The Pitfalls of Potholes and Other Infrastructure Issues

A true infrastructure plan that will be carried out seems to be as illusory as a unicorn. But the need has never been greater.

Every administration in recent memory has talked about the need for infrastructure repairs. Yet many of our roads and bridges normally get patched up rather than truly fixed. Jane Clark, Vice President of Member Services covers this topic in depth in a recent IdeaXchange blog. She points out the time for talk is over and the time for action is now. She couldn’t be more on point.

She discusses the latest attempts to fix our crumbling infrastructure: a $1.5 trillion proposal by the Trump Administration, with $200 billion coming from the Federal government and the rest from private and/or state investment. Although this seems like a significant amount, consider this: according to the American Society of Civil Engineers (ASCE), which gives our overall infrastructure a grade of D+, to truly fix our infrastructure would take an astounding $4.6 trillion.

Aside from the fact that the legislation, other than filling potholes and making minor fixes, almost never seems to see the light of day, it is also important to understand why there seems to be such a discrepancy between the ASCE and a wide variety of federal agencies and trade groups. Some have accused the engineers of just looking for more money to benefit their members. However, anyone who drives the roads, bridges, and highways (especially those of us who live in areas that experience snow and harsh winter weather) knows the dangers that badly rutted roads, wheel-destroying potholes, and unsteady bridges can pose for drivers.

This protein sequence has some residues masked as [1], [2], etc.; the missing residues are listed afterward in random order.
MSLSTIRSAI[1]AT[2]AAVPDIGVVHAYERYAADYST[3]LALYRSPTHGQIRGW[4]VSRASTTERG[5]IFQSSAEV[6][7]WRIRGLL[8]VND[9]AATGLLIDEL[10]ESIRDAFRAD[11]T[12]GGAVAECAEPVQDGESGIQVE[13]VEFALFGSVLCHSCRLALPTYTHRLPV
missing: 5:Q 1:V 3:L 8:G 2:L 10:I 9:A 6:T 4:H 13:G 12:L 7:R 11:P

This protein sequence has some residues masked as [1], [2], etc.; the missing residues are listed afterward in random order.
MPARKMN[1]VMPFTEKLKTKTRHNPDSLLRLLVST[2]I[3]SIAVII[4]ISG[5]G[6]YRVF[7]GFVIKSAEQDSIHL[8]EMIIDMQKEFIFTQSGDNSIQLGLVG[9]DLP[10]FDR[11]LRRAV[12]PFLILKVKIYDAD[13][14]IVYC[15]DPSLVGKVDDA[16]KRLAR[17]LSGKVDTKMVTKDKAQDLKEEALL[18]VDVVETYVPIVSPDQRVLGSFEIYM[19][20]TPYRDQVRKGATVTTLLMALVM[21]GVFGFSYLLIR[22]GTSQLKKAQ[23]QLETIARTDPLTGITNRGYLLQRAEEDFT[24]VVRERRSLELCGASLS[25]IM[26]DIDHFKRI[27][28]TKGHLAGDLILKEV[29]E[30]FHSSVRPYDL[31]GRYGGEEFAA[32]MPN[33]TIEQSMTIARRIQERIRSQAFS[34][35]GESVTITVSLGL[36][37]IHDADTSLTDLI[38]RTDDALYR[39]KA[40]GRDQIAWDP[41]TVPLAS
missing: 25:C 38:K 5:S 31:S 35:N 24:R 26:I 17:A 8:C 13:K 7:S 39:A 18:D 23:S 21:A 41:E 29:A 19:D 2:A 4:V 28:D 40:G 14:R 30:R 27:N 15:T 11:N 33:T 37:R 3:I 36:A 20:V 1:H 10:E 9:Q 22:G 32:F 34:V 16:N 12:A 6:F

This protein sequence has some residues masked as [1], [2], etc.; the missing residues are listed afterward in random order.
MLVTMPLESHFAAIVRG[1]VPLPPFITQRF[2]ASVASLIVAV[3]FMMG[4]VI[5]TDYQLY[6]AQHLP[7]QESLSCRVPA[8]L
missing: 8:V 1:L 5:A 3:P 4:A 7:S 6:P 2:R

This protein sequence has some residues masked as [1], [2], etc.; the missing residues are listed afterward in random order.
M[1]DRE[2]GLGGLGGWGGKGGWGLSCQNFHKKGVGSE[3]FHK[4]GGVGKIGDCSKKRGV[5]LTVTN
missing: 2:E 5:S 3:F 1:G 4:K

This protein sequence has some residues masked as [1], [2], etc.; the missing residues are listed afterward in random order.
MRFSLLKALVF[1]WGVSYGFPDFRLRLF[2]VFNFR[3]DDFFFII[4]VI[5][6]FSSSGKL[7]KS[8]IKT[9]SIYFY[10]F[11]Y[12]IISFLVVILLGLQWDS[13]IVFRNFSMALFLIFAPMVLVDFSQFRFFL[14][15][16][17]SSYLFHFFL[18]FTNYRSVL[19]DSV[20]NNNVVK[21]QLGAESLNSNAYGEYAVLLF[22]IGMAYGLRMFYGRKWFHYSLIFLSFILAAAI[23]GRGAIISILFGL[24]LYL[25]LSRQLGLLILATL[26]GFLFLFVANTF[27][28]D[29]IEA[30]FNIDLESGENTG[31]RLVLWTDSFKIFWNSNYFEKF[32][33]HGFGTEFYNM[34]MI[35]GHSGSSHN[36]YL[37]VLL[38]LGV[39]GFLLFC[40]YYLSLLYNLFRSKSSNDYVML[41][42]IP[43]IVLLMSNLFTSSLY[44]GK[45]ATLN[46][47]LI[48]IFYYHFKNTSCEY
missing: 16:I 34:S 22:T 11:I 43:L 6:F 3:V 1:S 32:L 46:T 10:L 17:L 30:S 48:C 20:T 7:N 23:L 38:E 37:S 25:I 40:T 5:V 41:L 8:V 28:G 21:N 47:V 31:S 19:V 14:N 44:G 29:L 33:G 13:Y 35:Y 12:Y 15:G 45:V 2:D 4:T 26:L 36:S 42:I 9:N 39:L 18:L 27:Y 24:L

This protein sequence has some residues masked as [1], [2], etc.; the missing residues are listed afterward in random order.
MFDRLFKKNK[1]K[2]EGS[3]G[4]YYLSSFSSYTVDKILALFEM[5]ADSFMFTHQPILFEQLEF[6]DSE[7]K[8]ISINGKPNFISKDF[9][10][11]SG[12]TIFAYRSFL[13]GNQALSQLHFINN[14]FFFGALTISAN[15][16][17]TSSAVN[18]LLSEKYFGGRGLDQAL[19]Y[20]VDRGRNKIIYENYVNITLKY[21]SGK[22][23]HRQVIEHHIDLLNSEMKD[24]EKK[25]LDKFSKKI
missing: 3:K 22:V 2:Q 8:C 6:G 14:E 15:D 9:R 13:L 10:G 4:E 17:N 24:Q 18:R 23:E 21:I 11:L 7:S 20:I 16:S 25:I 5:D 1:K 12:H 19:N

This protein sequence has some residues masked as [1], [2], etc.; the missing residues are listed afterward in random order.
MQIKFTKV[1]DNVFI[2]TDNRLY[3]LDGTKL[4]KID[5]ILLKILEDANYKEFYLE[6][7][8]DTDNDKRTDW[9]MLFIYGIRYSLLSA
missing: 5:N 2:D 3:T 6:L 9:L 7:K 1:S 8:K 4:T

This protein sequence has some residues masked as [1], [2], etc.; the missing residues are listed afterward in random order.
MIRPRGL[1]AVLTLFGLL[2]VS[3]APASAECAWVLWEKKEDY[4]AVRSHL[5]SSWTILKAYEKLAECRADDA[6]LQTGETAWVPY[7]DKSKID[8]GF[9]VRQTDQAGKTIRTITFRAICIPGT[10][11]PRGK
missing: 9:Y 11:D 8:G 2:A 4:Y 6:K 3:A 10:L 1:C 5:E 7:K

According to a 2017 CNN report, these discrepancies include:

  • The ASCE says that roads and bridges alone need $2 trillion in investment, yet the FHA indicates that they estimate a need for $836 billion in funding.
  • The ASCE states that drinking-water systems need $1 trillion to maintain and expand over a period of 25 years while the EPA feels that $384 billion will suffice.
  • The ASCE says that 15,000 dams need work and rebuilding for a cost of $45 billion, while the Association of State Dam Officials feels that half that amount will do the job.
  • The Airports Council International North America (not the ASCE) indicates that $100 billion is needed over the next five years to secure and improve airports. However, the FAA has a far lower estimate for needed repairs, just $32 billion.

To be fair, government often wants to fix the immediate problems without looking at future needs. One only has to visit airports in Canada, Europe, and Asia to realize how old, inefficient, and out of touch with customers’ needs our airports are. Or travel the Autobahn to see what a smooth ride should feel like. And let’s not even begin to discuss Amtrak vs. rail service throughout much of the developed world.

The fact is, if we want to be truly competitive in a global environment, we need infrastructure that reflects a 21st century mindset. In the 1956, President Eisenhower signed the Federal-Aid Highway Act which made our highway system the envy of the world. We need that kind of determination and dedication to improvements today. The hard part is always finding the funds. It’s time to find those funds…our future depends upon it.

Read Jane’s full blog.

Bridget Bradshaw

About Bridget Bradshaw

Bridget Bradshaw is the Marketing Manager for NationaLease and oversees the marketing of NationaLease meetings and events, the NationaLease NEWS, Webinars, and various other projects.

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